The art and science of introducing mechanical-interlocking at the molecular level in order to generate catenanes - molecules composed of two or more macrocyclic components - offers the opportunity of constructing a new range of molecular compounds possessing intriguing properties. However, the topological features displayed by catenanes has rendered the syntheses of such molecular compounds an extremely challenging task for synthetic chemists to address. Their early syntheses were based upon either statistical approaches - the threading of a small amount of a macrocycle on to an acyclic precursor as a chance event - or directed approaches, relying upon the temporary introduction of covalent bonds in the multistep synthesis of a so-called precatenane, followed by its conversion ultimately into a catenane. These approaches afforded catenanes in very low yields overall and only after following tedious and laborious synthetic procedures. Fortunately, however, with the advent of supramolecular chemistry, template-directed methods that allow us to self-assemble [n]catenanes much more efficiently have become available. Numerous successful template-directed syntheses have now emerged - some by chance and others by design. These methods have been based upon (i) metal coordinating, (ii) hydrogen bonding, (iii) solvophobic, and/or (iv) π-π stacking interactions which have been found to govern self-assembly processes to catenated compounds from appropriate precursors. Their relative simplicity, the high degree of control with which they can be employed, and the remarkable efficiency with which they proceed has already provided the opportunity to synthetic chemists to self-assemble a series of [n]catenanes, incorporating from two up to five mechanically-interlocked macrocyclic components.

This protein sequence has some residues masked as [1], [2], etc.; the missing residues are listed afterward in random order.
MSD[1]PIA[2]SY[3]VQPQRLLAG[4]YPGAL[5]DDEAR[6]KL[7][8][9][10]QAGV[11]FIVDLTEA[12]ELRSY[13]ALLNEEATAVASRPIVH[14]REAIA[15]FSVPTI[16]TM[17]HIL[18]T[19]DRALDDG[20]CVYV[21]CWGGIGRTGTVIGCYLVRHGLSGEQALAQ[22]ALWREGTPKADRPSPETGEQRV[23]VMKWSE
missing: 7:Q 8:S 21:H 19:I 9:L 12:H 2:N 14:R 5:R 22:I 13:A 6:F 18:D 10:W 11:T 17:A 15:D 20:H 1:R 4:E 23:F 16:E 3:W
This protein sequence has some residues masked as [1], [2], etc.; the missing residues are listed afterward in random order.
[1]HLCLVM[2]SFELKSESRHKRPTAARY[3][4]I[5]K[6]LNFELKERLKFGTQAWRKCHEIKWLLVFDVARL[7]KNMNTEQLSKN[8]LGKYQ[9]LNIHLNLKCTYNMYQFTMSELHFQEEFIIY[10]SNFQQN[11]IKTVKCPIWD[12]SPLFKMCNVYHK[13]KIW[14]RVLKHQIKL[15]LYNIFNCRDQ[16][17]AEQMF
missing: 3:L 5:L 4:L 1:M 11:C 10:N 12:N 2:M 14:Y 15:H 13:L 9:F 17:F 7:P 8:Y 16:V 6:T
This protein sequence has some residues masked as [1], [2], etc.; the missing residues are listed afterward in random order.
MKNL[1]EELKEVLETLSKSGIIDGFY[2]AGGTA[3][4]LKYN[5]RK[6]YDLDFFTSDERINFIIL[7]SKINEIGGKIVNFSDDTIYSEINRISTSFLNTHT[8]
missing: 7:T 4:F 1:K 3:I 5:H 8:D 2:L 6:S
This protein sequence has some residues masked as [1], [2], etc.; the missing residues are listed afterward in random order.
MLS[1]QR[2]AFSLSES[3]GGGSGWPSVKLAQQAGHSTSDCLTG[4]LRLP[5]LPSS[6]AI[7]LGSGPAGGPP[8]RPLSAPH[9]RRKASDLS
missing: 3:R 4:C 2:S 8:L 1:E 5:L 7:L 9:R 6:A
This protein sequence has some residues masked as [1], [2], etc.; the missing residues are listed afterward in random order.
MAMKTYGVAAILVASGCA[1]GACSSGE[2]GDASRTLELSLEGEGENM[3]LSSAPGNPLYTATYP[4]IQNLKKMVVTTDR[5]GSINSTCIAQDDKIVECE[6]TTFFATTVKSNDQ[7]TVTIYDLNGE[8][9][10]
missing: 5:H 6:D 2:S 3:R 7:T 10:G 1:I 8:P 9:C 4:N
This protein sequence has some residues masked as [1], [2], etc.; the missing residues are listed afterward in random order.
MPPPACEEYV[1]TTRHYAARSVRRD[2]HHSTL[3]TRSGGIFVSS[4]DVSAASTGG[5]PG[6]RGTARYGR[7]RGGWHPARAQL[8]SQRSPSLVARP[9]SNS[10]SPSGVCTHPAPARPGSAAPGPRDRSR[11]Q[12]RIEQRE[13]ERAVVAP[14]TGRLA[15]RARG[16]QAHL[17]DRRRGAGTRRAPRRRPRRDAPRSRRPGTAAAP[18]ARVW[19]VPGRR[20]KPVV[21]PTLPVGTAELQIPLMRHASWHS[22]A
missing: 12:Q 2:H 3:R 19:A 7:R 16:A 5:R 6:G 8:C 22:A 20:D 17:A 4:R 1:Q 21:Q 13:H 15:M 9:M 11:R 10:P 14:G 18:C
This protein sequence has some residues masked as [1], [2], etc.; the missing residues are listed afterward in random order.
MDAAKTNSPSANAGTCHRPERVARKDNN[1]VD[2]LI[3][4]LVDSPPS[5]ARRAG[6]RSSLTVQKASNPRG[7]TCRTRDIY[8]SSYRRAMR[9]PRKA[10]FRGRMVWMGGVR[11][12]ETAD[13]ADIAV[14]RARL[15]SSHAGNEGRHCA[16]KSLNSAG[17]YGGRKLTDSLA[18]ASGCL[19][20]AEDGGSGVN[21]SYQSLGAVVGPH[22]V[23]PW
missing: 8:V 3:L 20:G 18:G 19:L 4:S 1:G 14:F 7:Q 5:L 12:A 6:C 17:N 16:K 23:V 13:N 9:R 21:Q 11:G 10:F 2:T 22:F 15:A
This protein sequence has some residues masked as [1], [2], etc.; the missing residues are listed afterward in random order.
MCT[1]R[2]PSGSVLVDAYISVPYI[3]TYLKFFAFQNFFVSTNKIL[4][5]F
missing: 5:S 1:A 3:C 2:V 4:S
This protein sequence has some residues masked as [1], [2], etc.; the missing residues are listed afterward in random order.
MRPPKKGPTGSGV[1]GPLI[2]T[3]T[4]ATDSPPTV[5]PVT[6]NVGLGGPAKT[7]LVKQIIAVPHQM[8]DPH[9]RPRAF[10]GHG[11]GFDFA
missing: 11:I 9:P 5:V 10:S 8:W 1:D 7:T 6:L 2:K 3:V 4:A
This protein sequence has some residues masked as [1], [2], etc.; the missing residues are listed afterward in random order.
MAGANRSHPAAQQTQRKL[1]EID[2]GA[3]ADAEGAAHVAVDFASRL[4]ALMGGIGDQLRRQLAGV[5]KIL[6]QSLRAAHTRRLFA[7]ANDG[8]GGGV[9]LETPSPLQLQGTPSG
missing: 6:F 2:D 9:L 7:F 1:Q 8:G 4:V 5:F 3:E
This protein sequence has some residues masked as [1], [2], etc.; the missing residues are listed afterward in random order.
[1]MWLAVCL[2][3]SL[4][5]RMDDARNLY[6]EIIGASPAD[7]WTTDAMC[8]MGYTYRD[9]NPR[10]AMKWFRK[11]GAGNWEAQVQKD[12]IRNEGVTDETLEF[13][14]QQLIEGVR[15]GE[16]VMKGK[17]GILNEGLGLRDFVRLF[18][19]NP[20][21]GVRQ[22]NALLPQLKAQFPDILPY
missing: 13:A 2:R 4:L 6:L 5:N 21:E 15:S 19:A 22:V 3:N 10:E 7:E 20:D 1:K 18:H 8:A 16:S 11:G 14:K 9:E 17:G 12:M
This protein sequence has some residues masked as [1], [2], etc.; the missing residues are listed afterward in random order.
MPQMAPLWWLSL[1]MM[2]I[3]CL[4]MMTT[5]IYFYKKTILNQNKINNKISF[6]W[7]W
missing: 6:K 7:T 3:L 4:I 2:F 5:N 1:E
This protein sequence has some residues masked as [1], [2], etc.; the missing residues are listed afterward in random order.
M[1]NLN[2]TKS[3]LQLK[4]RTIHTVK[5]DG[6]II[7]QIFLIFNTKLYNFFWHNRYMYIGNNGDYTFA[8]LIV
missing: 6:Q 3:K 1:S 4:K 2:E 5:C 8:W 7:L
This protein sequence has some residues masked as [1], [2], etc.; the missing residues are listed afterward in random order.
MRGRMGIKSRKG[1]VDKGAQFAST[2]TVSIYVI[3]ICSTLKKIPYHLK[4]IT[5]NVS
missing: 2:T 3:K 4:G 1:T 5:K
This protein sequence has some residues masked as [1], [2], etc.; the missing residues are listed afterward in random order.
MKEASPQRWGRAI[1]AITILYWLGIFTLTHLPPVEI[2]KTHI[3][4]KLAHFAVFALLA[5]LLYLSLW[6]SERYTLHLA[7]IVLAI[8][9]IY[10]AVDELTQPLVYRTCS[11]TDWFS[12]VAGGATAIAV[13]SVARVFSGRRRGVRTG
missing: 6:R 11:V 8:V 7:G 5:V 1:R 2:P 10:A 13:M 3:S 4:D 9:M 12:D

|Original language||English (US)|
|Number of pages||31|
|Journal||Collection of Czechoslovak Chemical Communications|
|State||Published - Apr 1997|
- Template-directed synthesis
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